FROM: www.Dr.

Angles-Cano ; Structural basis for the pathophysiology of lipoprotein(a) in the athero-thrombotic process. Braz J Med Biol Res 1997 Nov;30(11):1271-80.

Lipoprotein Lp(a) is a major and independent genetic risk factor for atherosclerosis and cardiovascular disease. The essential difference between Lp(a) and low density lipoproteins (LDL) is apolipoprotein apo(a), a glycoprotein structurally similar to plasminogen, the precursor of plasmin, the fibrinolytic enzyme.

Lp(a) has the capacity to bind to fibrin and to membrane proteins of endothelial cells and monocytes, and thereby to inhibit plasminogen binding and plasmin generation. The inhibition of plasmin generation and the accumulation of Lp(a) on the surface of fibrin and cell membranes favor fibrin and cholesterol deposition at sites of vascular injury.

Moreover, insufficient activation of TGF-beta due to low plasmin activity may result in migration and proliferation of smooth muscle cells into the vascular intima. These mechanisms may constitute the basis of the athero-thrombogenic mode of action of Lp(a).

Price KD; Price CS; Reynolds RD; Hyperglycemia-induced latent scurvy and atherosclerosis: the scorbutic-metaplasia hypothesis. Med Hypotheses 1996 Feb;46(2):119-29.

Latent scurvy is characterized by a reversible atherosclerosis that closely resembles the clinical form of this disease.

Acute scurvy is characterized by microvascular complications such as widespread capillary hemorrhaging. Vitamin C (ascorbate) is required for the synthesis of collagen, the protein most critical in the maintenance of vascular integrity.

We suggest that in latent sis ty, large blood vessels use modified LDL–in particular lipoprotein(a)–in addition to collagen to maintain macrovascular integrity. By this mechanism, collagen is spared for the maintenance of capillaries, the sites of gas and nutrient exchange.

The foam-cell phenotype of atherosclerosis is identified as a mesenchymal genetic program, regulated by the availability of ascorbate. When vitamin C is limited, foam cells develop and induce oxidative modification of LDL, thereby stabilizing large blood vessels via the deposition of LDL. The structural similarity between vitamin C and glucose suggests that hyperglycemia will inhibit cellular uptake of ascorbate, inducing local vitamin C deficiency.

de la Pena-Diaz A; Izaguirre-Avila R; Angles-Cano E; Lipoprotein Lp(a) and atherothrombotic disease. Arch Med Res 2000 Jul-Aug;31(4):353-9.

High plasma concentrations of lipoprotein (a) [Lp(a)] are now considered a major risk factor for atherosclerosis and cardiovascular disease. This effect of Lp(a) may be related to its composite structure, a plasminogen-like inactive serine-proteinase, apoprotein (a) [apo(a)].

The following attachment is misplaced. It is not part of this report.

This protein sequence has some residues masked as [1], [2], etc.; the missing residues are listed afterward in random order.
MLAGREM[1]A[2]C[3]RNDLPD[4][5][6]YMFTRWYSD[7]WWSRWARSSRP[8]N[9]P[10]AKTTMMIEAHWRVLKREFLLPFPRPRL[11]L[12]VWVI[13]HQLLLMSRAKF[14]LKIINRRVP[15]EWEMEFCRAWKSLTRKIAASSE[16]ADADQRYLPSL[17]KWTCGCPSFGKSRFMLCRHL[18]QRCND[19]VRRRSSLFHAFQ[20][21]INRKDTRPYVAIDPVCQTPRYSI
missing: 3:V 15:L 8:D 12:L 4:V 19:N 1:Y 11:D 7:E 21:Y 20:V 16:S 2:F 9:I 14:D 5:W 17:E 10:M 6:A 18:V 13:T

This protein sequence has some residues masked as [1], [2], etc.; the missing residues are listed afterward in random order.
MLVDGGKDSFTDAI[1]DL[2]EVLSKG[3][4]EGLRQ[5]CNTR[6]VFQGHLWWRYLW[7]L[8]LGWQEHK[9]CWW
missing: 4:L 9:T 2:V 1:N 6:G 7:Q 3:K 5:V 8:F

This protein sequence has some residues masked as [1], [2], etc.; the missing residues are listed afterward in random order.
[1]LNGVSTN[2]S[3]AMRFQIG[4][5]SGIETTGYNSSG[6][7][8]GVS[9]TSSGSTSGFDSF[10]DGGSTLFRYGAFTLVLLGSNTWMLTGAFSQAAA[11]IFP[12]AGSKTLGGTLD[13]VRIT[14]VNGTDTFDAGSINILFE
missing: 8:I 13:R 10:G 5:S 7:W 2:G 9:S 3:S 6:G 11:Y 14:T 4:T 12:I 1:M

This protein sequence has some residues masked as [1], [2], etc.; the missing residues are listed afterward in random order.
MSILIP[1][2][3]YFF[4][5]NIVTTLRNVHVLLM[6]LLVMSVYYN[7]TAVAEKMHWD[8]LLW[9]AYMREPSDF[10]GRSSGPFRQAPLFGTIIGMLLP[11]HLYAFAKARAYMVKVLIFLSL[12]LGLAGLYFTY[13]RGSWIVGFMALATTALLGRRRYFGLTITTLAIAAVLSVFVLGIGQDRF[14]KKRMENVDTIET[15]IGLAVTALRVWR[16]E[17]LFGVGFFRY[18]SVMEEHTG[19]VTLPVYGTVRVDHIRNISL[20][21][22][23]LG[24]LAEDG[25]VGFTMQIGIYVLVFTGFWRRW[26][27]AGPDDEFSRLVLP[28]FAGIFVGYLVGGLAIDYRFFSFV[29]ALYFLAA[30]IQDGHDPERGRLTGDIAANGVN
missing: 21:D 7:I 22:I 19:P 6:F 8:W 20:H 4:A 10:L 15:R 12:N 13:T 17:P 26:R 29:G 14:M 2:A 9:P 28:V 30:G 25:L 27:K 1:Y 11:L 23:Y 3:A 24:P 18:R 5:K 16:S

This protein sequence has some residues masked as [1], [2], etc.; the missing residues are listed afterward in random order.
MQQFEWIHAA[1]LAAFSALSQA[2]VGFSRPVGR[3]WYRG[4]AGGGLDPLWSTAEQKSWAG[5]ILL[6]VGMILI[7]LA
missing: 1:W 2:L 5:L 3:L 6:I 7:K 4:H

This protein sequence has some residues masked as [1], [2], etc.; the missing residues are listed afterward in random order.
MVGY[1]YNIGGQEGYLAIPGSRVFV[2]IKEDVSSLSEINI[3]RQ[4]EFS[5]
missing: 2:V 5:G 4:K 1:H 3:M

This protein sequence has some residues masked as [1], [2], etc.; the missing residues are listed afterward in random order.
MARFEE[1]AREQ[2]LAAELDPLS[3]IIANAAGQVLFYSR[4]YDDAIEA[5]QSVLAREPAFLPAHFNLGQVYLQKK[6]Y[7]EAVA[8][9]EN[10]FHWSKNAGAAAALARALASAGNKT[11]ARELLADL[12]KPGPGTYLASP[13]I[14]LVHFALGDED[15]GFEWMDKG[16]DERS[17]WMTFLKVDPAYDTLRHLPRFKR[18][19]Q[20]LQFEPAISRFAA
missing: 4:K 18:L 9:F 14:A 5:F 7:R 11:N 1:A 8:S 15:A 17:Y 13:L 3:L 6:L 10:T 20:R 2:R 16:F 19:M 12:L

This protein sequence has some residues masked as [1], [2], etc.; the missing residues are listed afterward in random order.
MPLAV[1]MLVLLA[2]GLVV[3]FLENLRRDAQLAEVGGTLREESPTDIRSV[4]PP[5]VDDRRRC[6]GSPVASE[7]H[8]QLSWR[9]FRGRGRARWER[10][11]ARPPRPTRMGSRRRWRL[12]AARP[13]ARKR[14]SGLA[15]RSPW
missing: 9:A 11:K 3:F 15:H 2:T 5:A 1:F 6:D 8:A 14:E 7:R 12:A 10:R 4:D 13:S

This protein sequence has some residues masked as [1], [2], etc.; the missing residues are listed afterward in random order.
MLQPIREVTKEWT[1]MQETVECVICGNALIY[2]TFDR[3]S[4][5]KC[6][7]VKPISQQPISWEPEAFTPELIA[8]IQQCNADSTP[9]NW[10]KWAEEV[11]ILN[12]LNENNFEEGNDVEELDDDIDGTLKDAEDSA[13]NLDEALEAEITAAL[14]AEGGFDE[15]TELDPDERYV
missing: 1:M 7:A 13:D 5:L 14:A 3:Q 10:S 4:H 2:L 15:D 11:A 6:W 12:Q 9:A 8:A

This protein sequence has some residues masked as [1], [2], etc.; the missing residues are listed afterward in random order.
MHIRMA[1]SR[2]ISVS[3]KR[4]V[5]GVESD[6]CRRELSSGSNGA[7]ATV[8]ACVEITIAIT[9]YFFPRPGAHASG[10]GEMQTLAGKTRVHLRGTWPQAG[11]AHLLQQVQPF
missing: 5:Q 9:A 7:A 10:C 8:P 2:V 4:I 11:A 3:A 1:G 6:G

This structure endows Lp(a) with the capacity to bind to fibrin and to membrane proteins of endothelial cells and monocytes, and thereby inhibits binding of plasminogen and plasmin formation. This mechanism favors fibrin and cholesterol deposition at sites of vascular injury and impairs activation of transforming growth factor-beta (TGF-beta) that may result in migration and proliferation of smooth muscle cells into the vascular intima.

Misra A; Risk factors for atherosclerosis in young individuals. J Cardiovasc Risk 2000 Jun;7(3):215-29.

Atherosclerosis starts in childhood, and is accelerated in some individuals. A cluster of clinical and biochemical factors constitute the risk profile for many of them, perhaps most important being metabolic insulin resistance syndrome.

Insulin resistance and its components for children and adolescents, especially obesity and dyslipidemia, are generators of hypertension, glucose intolerance and complications of atherosclerosis in adulthood. Some individuals are genetically predisposed, particularly those with the family history of such disorders.

For many subjects, there is ‘tracking’ of metabolic and lifestyle factors from early age to adulthood. Several new risk factors of atherosclerosis (e.g. level of lipoprotein (a), procoagulant state, hyperhomocysteinemia, low birth weight and adverse in-utero environment, and possibly inflammatory markers) are current and potentially future areas of research concerning children and young individuals.

Chong PH; Bachenheimer BS Current, new and future treatments in dyslipidaemia and atherosclerosis. Drugs 2000 Jul;60(1):55-93.

Nicotinic acid has been made tolerable with sustained-release formulations, and is still considered an excellent choice in elevating HDL cholesterol and is potentially effective in reducing lipoprotein(a) [Lp(a)] levels, an emerging risk factor for coronary heart disease (CHD).

Although LDL cholesterol is still the major target for therapy, it is likely that over the next several years other lipid/lipoprotein and nonlipid parameters will become more generally accepted targets for specific therapeutic interventions. Some important emerging lipid/lipoprotein parameters that have been associated with CHD include elevated triglyceride, oxidized LDL cholesterol and Lp(a) levels, and low HDL levels.


Elevated levels of Lp(a) are frequently overlooked by traditional medicine as a cause of heart disease. It is something that I screen for though on all our patients at high risk for heart disease.

Part of the reason why it is not looked for by traditional medicine is that they really do not have a good way to treat it. They have not discovered any drugs to lower Lp(a). The only thing that appears to work is the specific type of pharmacological nutrient manipulation discussed by Pauling.